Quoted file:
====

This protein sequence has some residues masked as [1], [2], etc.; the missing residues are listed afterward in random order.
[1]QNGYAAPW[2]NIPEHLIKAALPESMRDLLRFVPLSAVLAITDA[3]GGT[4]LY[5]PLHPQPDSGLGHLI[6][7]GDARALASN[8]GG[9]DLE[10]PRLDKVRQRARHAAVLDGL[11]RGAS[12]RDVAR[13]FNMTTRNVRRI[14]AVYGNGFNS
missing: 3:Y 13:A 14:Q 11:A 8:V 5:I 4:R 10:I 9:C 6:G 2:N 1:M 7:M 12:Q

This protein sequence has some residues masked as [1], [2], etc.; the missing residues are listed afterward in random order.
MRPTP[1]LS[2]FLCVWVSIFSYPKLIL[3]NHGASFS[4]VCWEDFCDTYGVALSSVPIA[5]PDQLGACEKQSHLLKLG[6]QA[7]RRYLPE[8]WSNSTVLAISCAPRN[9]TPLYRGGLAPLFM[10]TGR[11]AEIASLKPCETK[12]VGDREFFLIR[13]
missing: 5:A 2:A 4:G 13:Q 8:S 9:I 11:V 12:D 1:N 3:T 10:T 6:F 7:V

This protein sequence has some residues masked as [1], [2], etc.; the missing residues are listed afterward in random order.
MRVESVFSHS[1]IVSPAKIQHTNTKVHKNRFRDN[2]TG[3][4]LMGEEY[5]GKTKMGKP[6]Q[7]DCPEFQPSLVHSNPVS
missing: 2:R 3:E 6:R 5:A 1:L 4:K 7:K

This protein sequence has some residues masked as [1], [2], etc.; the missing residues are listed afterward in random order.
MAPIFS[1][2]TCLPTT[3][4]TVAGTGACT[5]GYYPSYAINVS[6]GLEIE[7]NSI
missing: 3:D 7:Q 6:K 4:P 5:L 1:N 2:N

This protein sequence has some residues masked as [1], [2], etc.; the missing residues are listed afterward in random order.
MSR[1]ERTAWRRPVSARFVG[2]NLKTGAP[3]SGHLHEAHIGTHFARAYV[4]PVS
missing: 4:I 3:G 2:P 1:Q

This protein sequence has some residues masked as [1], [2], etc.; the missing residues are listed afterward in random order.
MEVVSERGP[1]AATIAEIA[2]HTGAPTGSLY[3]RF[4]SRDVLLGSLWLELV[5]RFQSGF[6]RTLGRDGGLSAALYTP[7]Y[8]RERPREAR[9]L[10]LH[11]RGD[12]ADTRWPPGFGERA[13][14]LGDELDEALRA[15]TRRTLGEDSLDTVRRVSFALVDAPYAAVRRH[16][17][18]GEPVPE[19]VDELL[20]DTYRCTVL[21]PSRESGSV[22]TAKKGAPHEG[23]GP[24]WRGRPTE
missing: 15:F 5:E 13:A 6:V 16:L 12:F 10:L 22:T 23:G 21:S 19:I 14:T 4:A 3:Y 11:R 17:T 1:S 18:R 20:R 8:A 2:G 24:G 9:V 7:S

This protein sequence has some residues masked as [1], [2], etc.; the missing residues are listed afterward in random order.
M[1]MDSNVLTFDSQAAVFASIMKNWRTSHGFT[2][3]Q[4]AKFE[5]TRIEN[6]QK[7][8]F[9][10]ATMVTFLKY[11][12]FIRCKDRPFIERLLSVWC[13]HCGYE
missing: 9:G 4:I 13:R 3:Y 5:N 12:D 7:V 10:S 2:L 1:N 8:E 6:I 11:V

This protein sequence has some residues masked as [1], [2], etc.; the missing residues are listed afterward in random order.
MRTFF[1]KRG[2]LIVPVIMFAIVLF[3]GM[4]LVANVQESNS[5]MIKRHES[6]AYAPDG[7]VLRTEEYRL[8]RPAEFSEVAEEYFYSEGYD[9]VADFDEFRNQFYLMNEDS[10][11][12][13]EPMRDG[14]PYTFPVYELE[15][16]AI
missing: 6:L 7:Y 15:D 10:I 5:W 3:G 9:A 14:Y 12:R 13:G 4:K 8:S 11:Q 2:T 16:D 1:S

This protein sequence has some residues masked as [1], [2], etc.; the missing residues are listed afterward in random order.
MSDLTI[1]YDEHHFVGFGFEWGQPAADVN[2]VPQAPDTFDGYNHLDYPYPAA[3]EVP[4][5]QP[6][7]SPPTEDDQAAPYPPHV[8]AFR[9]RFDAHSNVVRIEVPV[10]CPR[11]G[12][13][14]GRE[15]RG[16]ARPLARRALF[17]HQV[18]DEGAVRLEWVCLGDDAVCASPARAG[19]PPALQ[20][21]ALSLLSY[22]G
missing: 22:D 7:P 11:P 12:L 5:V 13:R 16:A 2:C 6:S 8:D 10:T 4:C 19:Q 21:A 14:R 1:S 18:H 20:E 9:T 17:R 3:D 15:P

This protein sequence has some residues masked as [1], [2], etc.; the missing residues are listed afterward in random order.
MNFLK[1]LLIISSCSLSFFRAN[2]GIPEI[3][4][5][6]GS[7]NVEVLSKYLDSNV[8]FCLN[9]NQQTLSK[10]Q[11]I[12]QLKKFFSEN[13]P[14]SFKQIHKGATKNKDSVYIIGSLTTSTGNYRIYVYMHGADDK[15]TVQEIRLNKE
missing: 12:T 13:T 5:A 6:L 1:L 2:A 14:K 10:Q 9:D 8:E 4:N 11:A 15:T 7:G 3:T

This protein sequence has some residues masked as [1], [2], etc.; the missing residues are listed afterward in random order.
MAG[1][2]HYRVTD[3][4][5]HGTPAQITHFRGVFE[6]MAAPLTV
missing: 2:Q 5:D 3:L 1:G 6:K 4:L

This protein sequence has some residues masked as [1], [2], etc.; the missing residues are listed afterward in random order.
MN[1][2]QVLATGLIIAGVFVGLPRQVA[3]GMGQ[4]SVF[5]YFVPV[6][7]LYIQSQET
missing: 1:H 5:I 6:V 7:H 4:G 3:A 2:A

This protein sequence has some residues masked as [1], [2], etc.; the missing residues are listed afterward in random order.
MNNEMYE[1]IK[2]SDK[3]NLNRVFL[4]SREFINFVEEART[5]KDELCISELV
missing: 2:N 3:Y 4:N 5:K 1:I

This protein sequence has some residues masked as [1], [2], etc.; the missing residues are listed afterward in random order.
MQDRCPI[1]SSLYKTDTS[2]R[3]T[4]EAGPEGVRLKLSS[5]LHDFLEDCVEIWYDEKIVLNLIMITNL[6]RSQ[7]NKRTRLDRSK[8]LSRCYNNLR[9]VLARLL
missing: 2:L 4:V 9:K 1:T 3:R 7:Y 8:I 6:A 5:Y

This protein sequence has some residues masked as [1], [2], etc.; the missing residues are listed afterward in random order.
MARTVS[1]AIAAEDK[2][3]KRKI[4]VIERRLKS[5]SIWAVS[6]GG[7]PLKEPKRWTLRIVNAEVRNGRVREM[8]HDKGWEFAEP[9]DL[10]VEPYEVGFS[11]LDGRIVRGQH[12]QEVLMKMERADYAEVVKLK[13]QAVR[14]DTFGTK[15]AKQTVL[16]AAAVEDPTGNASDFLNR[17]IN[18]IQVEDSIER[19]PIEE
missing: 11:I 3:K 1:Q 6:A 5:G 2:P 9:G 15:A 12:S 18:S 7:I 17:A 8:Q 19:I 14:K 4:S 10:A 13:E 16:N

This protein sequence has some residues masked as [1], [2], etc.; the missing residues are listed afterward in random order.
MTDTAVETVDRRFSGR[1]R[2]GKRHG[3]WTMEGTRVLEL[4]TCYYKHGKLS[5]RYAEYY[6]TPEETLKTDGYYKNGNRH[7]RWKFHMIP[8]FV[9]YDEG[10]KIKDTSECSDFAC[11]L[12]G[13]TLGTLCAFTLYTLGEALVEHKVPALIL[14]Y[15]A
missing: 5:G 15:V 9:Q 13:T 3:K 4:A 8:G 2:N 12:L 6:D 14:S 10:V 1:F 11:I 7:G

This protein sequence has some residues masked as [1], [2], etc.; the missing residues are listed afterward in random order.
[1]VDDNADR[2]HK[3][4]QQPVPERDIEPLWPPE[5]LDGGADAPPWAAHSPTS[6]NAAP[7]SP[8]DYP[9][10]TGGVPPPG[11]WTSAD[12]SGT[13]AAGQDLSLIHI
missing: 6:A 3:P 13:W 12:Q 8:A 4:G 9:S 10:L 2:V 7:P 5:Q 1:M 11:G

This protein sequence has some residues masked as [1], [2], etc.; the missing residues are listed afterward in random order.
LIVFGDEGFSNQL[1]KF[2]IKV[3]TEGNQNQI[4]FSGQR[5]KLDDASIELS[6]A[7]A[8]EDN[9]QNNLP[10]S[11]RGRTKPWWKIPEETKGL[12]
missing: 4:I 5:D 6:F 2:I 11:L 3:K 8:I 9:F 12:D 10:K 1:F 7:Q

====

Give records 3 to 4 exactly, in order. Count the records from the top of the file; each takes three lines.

This protein sequence has some residues masked as [1], [2], etc.; the missing residues are listed afterward in random order.
MRVESVFSHS[1]IVSPAKIQHTNTKVHKNRFRDN[2]TG[3][4]LMGEEY[5]GKTKMGKP[6]Q[7]DCPEFQPSLVHSNPVS
missing: 2:R 3:E 6:R 5:A 1:L 4:K 7:K

This protein sequence has some residues masked as [1], [2], etc.; the missing residues are listed afterward in random order.
MAPIFS[1][2]TCLPTT[3][4]TVAGTGACT[5]GYYPSYAINVS[6]GLEIE[7]NSI
missing: 3:D 7:Q 6:K 4:P 5:L 1:N 2:N